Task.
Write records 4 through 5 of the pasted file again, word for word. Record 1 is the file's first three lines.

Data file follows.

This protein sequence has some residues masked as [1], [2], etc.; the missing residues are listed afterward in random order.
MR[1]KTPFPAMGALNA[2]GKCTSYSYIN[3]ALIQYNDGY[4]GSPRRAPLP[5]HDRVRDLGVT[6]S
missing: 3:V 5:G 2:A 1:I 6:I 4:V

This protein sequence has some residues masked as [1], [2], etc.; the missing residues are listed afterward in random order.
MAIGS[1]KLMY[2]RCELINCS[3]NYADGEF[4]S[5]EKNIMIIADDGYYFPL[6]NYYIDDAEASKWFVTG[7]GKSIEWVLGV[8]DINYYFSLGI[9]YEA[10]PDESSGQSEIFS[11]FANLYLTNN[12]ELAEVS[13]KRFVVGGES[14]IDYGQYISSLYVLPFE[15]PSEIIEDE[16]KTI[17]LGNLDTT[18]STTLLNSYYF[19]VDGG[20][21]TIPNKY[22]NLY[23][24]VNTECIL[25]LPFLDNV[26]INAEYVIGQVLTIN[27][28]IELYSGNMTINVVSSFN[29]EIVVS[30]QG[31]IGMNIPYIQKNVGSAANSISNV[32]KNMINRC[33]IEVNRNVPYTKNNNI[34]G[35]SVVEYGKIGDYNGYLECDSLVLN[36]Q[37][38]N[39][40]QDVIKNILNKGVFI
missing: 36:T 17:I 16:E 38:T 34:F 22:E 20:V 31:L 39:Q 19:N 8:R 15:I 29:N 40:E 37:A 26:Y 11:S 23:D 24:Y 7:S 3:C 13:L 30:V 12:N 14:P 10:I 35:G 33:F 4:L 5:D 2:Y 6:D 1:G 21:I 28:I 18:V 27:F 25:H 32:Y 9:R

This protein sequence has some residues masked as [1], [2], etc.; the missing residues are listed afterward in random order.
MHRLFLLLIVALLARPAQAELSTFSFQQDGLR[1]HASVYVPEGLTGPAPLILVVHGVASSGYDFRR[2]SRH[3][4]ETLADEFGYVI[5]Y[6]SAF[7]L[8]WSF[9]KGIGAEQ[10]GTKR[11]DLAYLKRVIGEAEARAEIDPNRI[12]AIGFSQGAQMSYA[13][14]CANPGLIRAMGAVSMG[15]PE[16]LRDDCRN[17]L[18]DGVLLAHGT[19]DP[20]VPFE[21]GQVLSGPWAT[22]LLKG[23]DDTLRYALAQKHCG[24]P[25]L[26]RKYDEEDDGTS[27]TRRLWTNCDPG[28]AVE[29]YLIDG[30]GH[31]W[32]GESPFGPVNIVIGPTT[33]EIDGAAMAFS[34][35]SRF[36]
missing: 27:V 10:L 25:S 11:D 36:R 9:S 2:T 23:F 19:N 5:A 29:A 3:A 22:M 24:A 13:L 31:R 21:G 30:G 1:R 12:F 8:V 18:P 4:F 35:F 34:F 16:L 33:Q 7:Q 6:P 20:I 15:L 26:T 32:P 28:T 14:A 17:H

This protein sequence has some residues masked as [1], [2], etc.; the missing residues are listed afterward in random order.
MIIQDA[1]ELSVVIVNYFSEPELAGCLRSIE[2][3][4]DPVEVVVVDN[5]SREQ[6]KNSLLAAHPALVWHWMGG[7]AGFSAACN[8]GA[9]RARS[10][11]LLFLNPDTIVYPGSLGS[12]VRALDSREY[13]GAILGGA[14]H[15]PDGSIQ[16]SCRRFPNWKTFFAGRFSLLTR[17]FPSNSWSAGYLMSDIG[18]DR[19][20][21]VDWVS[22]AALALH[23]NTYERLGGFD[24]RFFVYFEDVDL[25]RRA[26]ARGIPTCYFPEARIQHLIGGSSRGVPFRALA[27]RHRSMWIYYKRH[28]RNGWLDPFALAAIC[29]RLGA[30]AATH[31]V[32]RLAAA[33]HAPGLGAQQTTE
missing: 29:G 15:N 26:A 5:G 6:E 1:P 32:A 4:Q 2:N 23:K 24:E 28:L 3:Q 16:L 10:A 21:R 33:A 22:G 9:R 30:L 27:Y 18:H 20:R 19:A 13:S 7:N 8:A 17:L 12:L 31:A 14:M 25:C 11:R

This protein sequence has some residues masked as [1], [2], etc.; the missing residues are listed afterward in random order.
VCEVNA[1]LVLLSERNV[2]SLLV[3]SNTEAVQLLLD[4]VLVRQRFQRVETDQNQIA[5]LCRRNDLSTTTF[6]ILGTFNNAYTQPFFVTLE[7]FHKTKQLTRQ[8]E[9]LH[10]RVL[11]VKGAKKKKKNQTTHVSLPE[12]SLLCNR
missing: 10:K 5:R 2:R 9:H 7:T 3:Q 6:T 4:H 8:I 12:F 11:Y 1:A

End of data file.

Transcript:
This protein sequence has some residues masked as [1], [2], etc.; the missing residues are listed afterward in random order.
MIIQDA[1]ELSVVIVNYFSEPELAGCLRSIE[2][3][4]DPVEVVVVDN[5]SREQ[6]KNSLLAAHPALVWHWMGG[7]AGFSAACN[8]GA[9]RARS[10][11]LLFLNPDTIVYPGSLGS[12]VRALDSREY[13]GAILGGA[14]H[15]PDGSIQ[16]SCRRFPNWKTFFAGRFSLLTR[17]FPSNSWSAGYLMSDIG[18]DR[19][20][21]VDWVS[22]AALALH[23]NTYERLGGFD[24]RFFVYFEDVDL[25]RRA[26]ARGIPTCYFPEARIQHLIGGSSRGVPFRALA[27]RHRSMWIYYKRH[28]RNGWLDPFALAAIC[29]RLGA[30]AATH[31]V[32]RLAAA[33]HAPGLGAQQTTE
missing: 29:G 15:N 26:A 5:G 6:E 1:P 32:A 4:Q 2:N 23:K 24:E 28:L 3:Q 16:L 10:A 21:R 33:A 22:G 9:R 30:L 27:Y 18:H 20:R 19:A 13:S 7:N 8:A 17:L 12:L 31:A 14:M 25:C 11:R

This protein sequence has some residues masked as [1], [2], etc.; the missing residues are listed afterward in random order.
VCEVNA[1]LVLLSERNV[2]SLLV[3]SNTEAVQLLLD[4]VLVRQRFQRVETDQNQIA[5]LCRRNDLSTTTF[6]ILGTFNNAYTQPFFVTLE[7]FHKTKQLTRQ[8]E[9]LH[10]RVL[11]VKGAKKKKKNQTTHVSLPE[12]SLLCNR
missing: 10:K 5:R 2:R 9:H 7:T 3:Q 6:T 4:H 8:I 12:F 11:Y 1:A